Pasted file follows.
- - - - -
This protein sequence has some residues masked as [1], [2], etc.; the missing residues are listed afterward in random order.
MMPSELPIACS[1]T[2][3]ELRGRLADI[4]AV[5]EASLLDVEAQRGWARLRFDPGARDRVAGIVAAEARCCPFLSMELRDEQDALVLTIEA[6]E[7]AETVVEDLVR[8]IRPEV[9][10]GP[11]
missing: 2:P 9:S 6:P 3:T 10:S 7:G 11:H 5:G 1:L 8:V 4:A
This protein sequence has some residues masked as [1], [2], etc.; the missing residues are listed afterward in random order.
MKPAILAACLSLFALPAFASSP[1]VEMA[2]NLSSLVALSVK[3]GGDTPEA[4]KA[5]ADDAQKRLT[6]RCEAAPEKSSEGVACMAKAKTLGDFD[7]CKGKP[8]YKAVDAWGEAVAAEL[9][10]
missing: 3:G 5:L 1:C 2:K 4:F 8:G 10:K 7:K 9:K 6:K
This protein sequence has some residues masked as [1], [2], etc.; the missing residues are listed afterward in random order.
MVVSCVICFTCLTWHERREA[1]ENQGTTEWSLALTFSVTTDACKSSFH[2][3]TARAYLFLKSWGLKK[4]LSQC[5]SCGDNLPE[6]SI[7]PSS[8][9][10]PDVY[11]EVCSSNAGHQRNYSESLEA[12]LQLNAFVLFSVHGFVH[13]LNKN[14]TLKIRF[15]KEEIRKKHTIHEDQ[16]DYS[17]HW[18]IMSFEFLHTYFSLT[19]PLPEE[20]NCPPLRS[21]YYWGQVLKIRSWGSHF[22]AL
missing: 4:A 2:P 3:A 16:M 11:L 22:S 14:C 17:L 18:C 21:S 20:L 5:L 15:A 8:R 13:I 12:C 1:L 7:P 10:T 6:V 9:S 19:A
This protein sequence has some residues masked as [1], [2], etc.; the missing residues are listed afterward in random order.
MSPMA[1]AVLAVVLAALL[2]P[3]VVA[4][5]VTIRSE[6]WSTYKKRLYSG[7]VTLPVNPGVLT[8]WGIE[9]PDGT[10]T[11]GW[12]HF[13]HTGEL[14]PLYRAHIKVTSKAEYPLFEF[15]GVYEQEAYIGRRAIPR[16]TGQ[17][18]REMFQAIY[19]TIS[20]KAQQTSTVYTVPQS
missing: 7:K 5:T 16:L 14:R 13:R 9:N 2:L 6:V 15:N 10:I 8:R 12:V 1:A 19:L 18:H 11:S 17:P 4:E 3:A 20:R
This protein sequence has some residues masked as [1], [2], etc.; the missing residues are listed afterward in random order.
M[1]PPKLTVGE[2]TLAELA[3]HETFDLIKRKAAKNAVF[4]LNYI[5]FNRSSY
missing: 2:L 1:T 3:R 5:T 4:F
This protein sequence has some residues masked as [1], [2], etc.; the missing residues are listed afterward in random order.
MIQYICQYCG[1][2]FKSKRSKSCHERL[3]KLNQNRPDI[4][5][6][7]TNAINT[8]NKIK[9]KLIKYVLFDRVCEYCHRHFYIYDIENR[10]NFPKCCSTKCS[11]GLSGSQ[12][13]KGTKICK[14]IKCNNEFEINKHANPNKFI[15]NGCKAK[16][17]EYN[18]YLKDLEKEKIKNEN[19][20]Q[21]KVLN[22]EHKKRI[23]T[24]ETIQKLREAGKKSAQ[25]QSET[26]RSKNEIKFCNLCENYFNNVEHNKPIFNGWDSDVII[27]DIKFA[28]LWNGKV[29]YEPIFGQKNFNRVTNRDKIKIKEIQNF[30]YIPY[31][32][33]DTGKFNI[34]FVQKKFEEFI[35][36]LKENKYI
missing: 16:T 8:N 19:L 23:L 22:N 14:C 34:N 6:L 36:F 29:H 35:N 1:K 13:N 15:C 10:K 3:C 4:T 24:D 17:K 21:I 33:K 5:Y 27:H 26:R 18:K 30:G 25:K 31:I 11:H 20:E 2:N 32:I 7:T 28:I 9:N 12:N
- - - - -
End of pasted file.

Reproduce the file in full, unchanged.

This protein sequence has some residues masked as [1], [2], etc.; the missing residues are listed afterward in random order.
MMPSELPIACS[1]T[2][3]ELRGRLADI[4]AV[5]EASLLDVEAQRGWARLRFDPGARDRVAGIVAAEARCCPFLSMELRDEQDALVLTIEA[6]E[7]AETVVEDLVR[8]IRPEV[9][10]GP[11]
missing: 2:P 9:S 6:P 3:T 10:S 7:G 11:H 5:G 1:L 8:V 4:A
This protein sequence has some residues masked as [1], [2], etc.; the missing residues are listed afterward in random order.
MKPAILAACLSLFALPAFASSP[1]VEMA[2]NLSSLVALSVK[3]GGDTPEA[4]KA[5]ADDAQKRLT[6]RCEAAPEKSSEGVACMAKAKTLGDFD[7]CKGKP[8]YKAVDAWGEAVAAEL[9][10]
missing: 3:G 5:L 1:C 2:K 4:F 8:G 10:K 7:K 9:K 6:K
This protein sequence has some residues masked as [1], [2], etc.; the missing residues are listed afterward in random order.
MVVSCVICFTCLTWHERREA[1]ENQGTTEWSLALTFSVTTDACKSSFH[2][3]TARAYLFLKSWGLKK[4]LSQC[5]SCGDNLPE[6]SI[7]PSS[8][9][10]PDVY[11]EVCSSNAGHQRNYSESLEA[12]LQLNAFVLFSVHGFVH[13]LNKN[14]TLKIRF[15]KEEIRKKHTIHEDQ[16]DYS[17]HW[18]IMSFEFLHTYFSLT[19]PLPEE[20]NCPPLRS[21]YYWGQVLKIRSWGSHF[22]AL
missing: 4:A 2:P 3:A 16:M 11:L 22:S 14:C 17:L 18:C 21:S 20:L 5:L 15:A 8:R 13:I 12:C 1:L 7:P 10:T 6:V 9:S 19:A
This protein sequence has some residues masked as [1], [2], etc.; the missing residues are listed afterward in random order.
MSPMA[1]AVLAVVLAALL[2]P[3]VVA[4][5]VTIRSE[6]WSTYKKRLYSG[7]VTLPVNPGVLT[8]WGIE[9]PDGT[10]T[11]GW[12]HF[13]HTGEL[14]PLYRAHIKVTSKAEYPLFEF[15]GVYEQEAYIGRRAIPR[16]TGQ[17][18]REMFQAIY[19]TIS[20]KAQQTSTVYTVPQS
missing: 7:K 5:T 16:L 14:R 13:R 9:N 2:L 6:V 15:N 10:I 8:R 12:V 1:A 19:L 18:H 11:S 17:P 4:E 3:A 20:R
This protein sequence has some residues masked as [1], [2], etc.; the missing residues are listed afterward in random order.
M[1]PPKLTVGE[2]TLAELA[3]HETFDLIKRKAAKNAVF[4]LNYI[5]FNRSSY
missing: 2:L 1:T 3:R 5:T 4:F
This protein sequence has some residues masked as [1], [2], etc.; the missing residues are listed afterward in random order.
MIQYICQYCG[1][2]FKSKRSKSCHERL[3]KLNQNRPDI[4][5][6][7]TNAINT[8]NKIK[9]KLIKYVLFDRVCEYCHRHFYIYDIENR[10]NFPKCCSTKCS[11]GLSGSQ[12][13]KGTKICK[14]IKCNNEFEINKHANPNKFI[15]NGCKAK[16][17]EYN[18]YLKDLEKEKIKNEN[19][20]Q[21]KVLN[22]EHKKRI[23]T[24]ETIQKLREAGKKSAQ[25]QSET[26]RSKNEIKFCNLCENYFNNVEHNKPIFNGWDSDVII[27]DIKFA[28]LWNGKV[29]YEPIFGQKNFNRVTNRDKIKIKEIQNF[30]YIPY[31][32][33]DTGKFNI[34]FVQKKFEEFI[35][36]LKENKYI
missing: 16:T 8:N 19:L 23:L 22:N 14:C 34:N 6:L 36:F 29:H 35:N 1:K 13:N 15:C 10:K 3:C 4:T 24:D 17:K 21:I 33:K 5:Y 27:H 26:R 18:K 30:G 25:K 31:I 11:H 20:E 2:N 32:I 7:T 28:I 9:N 12:N